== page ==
• Miriam Simmons Athlete Ambassador

    Sundried triathlon ambassador

    Miriam didn't get into sport until later in life but has since completed some amazing challenges. She talks to Sundried about life as a triathlete.

    Have you always been into sport?

    I only really started getting into sport after my divorce. I was in my 40s, I noticed I was unfit and putting on weight. I didn't like either so I decided to do something about it!

    How did you first get into triathlon?

    I had heard of a local triathlon club, MedwayTri, which welcomed anyone at any stage of fitness and any age. As it covers three sports I enjoyed, I decided to give it a go. I had to seriously tackle my front crawl swimming technique and sometimes this was tough as I seemed always to be the slowest. I have never really been a strong swimmer, especially with front crawl. However, I found in triathlon I could make up the slow swim times on the bike and run part which was very rewarding!

    What's been your favourite race to date and why?

    My favourite race to date was the Windsor Triathlon, as I did it in memory of my father who died of dementia. I was brought up nearby and my father also taught maths at Windsor Boys school and was well loved, so Windsor is very special to me.

    My mother and friends came to watch and cheer me on; it was the first race she had supported me at since school! The cycling part was quite emotional for me as it brought back many familiar family memories, covering many places I had grown up in. I did shed a tear or two. When I completed the race by the magnificent Windsor Castle, it was so euphoric and felt amazing. I also managed to raise some money for The Dementia Charity too.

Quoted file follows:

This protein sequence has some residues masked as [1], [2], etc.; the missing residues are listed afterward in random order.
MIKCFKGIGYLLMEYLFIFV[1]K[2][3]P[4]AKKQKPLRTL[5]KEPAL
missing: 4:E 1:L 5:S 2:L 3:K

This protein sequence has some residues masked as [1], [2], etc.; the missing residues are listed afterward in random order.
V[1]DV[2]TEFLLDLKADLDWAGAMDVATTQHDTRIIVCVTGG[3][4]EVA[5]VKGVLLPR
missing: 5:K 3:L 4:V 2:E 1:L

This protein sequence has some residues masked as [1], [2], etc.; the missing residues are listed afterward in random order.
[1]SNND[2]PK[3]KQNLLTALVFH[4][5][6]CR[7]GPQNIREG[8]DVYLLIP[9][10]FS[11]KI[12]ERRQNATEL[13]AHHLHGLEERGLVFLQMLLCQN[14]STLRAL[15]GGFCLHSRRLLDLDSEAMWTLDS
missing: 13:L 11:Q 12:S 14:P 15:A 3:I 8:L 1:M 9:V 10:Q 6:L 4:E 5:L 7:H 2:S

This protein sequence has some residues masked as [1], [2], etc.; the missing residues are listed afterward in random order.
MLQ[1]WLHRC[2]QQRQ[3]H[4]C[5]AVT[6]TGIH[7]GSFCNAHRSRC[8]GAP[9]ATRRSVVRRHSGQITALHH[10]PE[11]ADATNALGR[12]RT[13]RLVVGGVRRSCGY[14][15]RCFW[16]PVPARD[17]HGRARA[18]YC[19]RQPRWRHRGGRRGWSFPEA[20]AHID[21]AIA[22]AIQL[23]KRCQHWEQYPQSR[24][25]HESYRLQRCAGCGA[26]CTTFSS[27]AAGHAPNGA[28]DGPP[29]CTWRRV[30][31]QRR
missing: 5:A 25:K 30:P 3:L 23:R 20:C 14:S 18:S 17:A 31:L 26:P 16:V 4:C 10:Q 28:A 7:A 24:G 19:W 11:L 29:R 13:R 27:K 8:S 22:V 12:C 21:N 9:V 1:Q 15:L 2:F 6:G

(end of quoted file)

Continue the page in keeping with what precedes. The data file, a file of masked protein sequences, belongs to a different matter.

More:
And your proudest achievement?

    I think my proudest achievement to date is completing Man vs Mountain Rat Race 2016 in Snowdonia, Wales. It's a 22-mile run over the mountain with land and water obstacles thrown in. Jumping from height into a freezing quarry was one, then carrying on to another obstacle and so on. This time I raised money for a local Hospice, where a close friend of mine had been lovingly cared for during his last few days. I was completely knackered after this race, but my friendly team kept me going throughout with support and welcome humour, which is much needed going up a mountain in the rain with 60mph winds!

    Have you ever had any racing disasters?

    I was cycling with my local club one weekend when one of the guys overtook me on a descent, so I decided to try and catch him up! I didn't know the hill, the others shouted out to be careful, but I didn't hear as I was in 'chase' mode. I crashed into a fence at 35mph on a sharp, wet bend on a busy road. I luckily had time to pick between a brick wall or wooden fence to stop me as my brakes were only making my bike wobble. I knew the fence was softer and safer as the brick wall was closer to the road and would have thrown me into the line of traffic.

    I head a crack, and thought 'there goes my carbon bike frame', but it turns out, the crack was my scapula and my collar bone! I had crashed at an accident black spot, or so the ambulance crew told me.

    After this accident (my greatest sporting setback), I turned to yoga as this was gentle and allowed me to get fit again carefully. My yoga teacher also pointed out that the shoulder injury had caused misalignment in my body, which I have subsequently slowly corrected. Yoga helped me mentally and physically regain my sporting confidence and I think it really complements my sporty life.